The Talking Beasts eBook

This eBook from the Gutenberg Project consists of approximately 288 pages of information about The Talking Beasts.

“So you see the Turtle is a useful creature in the world, even to Chickens.  Why do you not leave me in peace?  As I must stay here against my will, it is not right that your children should trouble me.  Sometimes they take all my rice and I go hungry, for our master will not allow me to go outside of this fence to hunt food for myself.  I never come to your house and bother you, but your children will not even let me live in peace in the little corner our master gave me.  If I had a few of my own people here with me, as you have, I think you would not trouble me.  But I have only myself, while you are many.

“Yesterday your children scolded me and disturbed my peace.  To-day you come again; and to-morrow and many to-morrows will see generations and still more unhatched generations of Chickens coming here to scold me, I fear; for the length of life of a cackling hen is as a day to me—­a Mountain Turtle.  I know the heaven is large, I know the earth is large and made for all creatures alike.  But you think the heavens and the earth were both made for you and your Chickens only.  If you could drive me away to-day you would try to-morrow to drive the dog away, and in time you would think the master himself ought not to have enough of your earth and air to live in.  This barnyard is large enough for birds, chickens, ducks, geese, and pigs.  It makes our master happy to have us all here.”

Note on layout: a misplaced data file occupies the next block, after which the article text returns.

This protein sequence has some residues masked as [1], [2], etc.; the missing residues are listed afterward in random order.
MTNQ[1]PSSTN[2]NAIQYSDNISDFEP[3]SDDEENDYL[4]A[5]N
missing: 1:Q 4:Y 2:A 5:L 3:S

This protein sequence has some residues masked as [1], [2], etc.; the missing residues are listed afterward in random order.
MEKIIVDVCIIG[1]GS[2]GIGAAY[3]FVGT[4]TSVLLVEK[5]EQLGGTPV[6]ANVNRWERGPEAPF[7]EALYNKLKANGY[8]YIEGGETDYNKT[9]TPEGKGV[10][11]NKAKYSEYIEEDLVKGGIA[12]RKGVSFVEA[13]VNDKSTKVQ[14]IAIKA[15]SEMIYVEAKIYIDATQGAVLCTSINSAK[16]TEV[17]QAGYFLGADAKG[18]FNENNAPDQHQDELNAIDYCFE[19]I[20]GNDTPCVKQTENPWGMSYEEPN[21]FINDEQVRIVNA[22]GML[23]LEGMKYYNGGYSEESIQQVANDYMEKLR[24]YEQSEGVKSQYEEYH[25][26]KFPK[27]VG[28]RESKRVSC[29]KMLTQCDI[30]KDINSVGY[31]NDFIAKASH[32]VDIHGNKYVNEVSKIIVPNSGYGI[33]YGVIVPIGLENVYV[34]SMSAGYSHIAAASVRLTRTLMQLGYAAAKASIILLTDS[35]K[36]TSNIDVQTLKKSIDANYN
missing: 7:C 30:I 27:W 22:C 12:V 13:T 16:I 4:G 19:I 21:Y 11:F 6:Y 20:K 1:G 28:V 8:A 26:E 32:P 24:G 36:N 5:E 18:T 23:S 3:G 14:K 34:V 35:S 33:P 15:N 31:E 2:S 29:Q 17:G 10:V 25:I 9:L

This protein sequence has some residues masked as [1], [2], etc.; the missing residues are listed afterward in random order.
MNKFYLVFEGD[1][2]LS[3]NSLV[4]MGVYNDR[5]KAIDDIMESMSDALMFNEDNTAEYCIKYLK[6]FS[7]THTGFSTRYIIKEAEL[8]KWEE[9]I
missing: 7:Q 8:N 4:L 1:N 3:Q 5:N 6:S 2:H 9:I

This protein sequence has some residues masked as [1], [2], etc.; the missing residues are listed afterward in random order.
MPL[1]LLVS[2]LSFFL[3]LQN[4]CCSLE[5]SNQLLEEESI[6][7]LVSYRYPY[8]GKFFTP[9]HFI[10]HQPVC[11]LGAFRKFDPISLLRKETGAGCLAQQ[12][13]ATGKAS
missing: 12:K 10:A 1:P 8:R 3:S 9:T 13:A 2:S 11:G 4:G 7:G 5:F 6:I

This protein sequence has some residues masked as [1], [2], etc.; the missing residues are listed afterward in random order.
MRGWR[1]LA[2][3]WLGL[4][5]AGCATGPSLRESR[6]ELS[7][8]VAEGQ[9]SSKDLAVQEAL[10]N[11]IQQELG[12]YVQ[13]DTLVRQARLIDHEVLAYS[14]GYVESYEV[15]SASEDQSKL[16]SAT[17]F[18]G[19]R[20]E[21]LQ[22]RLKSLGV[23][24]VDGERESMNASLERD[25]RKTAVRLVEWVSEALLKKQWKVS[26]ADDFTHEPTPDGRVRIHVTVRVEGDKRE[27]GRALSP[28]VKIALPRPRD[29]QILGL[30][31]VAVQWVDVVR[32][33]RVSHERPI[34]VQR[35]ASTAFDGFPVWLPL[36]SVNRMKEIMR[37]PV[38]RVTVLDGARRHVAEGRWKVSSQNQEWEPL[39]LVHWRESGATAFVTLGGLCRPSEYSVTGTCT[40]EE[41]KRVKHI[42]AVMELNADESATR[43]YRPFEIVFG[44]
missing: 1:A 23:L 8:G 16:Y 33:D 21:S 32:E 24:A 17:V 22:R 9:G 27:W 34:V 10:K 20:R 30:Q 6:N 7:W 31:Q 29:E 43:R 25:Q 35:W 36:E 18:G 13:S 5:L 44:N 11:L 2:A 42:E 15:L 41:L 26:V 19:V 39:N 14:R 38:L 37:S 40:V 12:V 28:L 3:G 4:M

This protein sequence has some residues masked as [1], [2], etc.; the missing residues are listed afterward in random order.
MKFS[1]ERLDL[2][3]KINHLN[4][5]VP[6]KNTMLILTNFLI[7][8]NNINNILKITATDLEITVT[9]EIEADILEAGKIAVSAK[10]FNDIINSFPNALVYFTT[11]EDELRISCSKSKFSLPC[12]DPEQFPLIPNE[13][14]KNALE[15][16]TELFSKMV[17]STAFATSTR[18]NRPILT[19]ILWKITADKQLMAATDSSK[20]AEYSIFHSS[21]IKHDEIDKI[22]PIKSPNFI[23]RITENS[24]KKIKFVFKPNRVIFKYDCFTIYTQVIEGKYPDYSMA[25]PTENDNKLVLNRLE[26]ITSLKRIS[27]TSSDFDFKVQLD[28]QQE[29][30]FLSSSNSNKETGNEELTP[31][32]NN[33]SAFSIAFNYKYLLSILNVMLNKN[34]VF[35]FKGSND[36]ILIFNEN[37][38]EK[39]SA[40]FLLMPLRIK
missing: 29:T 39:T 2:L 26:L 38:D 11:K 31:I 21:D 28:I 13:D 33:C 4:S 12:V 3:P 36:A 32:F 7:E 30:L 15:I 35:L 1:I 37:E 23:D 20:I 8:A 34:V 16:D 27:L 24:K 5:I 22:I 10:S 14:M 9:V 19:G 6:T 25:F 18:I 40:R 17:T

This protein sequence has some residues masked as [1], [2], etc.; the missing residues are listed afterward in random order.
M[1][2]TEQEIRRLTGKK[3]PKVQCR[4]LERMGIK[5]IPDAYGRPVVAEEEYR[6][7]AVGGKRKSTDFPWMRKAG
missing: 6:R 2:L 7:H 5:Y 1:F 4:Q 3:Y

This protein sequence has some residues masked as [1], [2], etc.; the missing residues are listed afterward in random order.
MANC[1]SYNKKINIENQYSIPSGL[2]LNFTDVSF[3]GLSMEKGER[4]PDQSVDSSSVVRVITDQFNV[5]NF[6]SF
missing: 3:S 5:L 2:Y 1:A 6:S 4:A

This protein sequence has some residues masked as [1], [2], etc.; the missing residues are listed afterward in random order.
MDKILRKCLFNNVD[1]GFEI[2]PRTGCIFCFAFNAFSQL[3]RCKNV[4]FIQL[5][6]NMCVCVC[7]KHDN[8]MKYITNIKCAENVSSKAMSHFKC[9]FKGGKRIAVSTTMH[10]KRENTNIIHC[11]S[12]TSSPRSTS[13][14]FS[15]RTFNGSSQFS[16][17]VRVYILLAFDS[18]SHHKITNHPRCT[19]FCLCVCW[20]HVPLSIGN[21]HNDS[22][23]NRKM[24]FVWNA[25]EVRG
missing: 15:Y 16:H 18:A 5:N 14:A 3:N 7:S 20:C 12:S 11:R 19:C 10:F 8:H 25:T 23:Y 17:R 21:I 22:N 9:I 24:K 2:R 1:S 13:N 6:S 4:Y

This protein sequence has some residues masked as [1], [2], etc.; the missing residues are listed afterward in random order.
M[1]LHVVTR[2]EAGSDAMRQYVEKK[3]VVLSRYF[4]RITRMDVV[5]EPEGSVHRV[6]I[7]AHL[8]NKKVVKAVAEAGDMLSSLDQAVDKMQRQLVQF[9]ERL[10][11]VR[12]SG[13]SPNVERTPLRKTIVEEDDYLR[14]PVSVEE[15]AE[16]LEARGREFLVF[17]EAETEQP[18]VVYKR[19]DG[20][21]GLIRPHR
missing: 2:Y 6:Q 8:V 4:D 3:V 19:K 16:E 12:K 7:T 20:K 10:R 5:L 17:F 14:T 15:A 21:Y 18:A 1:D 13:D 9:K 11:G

The Chickens went away ashamed.  Talking to each other about it, they said:  “The Turtle is right.  It is foolish to want everything.  We barnyard creatures must live at peace with each other until we die.  The barnyard is not ours; we use it only a little while.”

EE-SZE (Meaning):  The Creator made the world for all to use, and, while using it, the strong should not try to drive out the weak.

The Proud Fox and the Crab

One day a Fox said to a Crab:  “Crawling thing, did you ever run in all your life?”

“Yes,” said the Crab, “I run very often from the mud to the grass and back to the river.”

“Oh, shame!” said the Fox, “that is no distance to run.  How many feet and legs have you?  I have only four.  Why, if I had as many feet as you have, I would run at least six times as fast as you do.  Did you know that you are really a very slow, stupid creature?  Though I have only four feet I run ten times as far as you do.  I never heard of any one with so many feet as you have, running so slowly.”

The Crab said:  “Would you like to run a race with a stupid creature like me?  I will try to run as fast as you.  I know I am small, so suppose we go to the scales and see how much heavier you are.  As you are ten times larger than I, of course you will have to run ten times faster.

“Another reason why you can run so fast is because you have such a fine tail and hold it so high.  If you would allow me to put it down, I do not think you would run any faster than I.”

Project Gutenberg
The Talking Beasts from Project Gutenberg. Public domain.
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